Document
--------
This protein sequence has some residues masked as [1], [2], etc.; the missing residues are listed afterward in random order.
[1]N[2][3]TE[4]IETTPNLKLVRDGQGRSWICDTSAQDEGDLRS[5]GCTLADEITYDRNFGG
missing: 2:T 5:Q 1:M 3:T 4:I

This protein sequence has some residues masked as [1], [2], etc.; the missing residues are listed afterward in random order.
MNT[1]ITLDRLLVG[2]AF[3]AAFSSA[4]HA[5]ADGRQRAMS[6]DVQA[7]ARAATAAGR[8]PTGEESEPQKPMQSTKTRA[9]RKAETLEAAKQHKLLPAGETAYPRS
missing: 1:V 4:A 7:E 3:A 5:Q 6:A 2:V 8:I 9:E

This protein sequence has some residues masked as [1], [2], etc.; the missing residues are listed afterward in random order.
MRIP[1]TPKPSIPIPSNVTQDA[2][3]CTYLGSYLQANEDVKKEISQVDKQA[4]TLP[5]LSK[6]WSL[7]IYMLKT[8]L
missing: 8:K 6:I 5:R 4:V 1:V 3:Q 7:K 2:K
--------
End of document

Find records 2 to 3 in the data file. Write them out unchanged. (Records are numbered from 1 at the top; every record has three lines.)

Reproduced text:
This protein sequence has some residues masked as [1], [2], etc.; the missing residues are listed afterward in random order.
MNT[1]ITLDRLLVG[2]AF[3]AAFSSA[4]HA[5]ADGRQRAMS[6]DVQA[7]ARAATAAGR[8]PTGEESEPQKPMQSTKTRA[9]RKAETLEAAKQHKLLPAGETAYPRS
missing: 1:V 4:A 7:E 3:A 5:Q 6:A 2:V 8:I 9:E

This protein sequence has some residues masked as [1], [2], etc.; the missing residues are listed afterward in random order.
MRIP[1]TPKPSIPIPSNVTQDA[2][3]CTYLGSYLQANEDVKKEISQVDKQA[4]TLP[5]LSK[6]WSL[7]IYMLKT[8]L
missing: 8:K 6:I 5:R 4:V 1:V 3:Q 7:K 2:K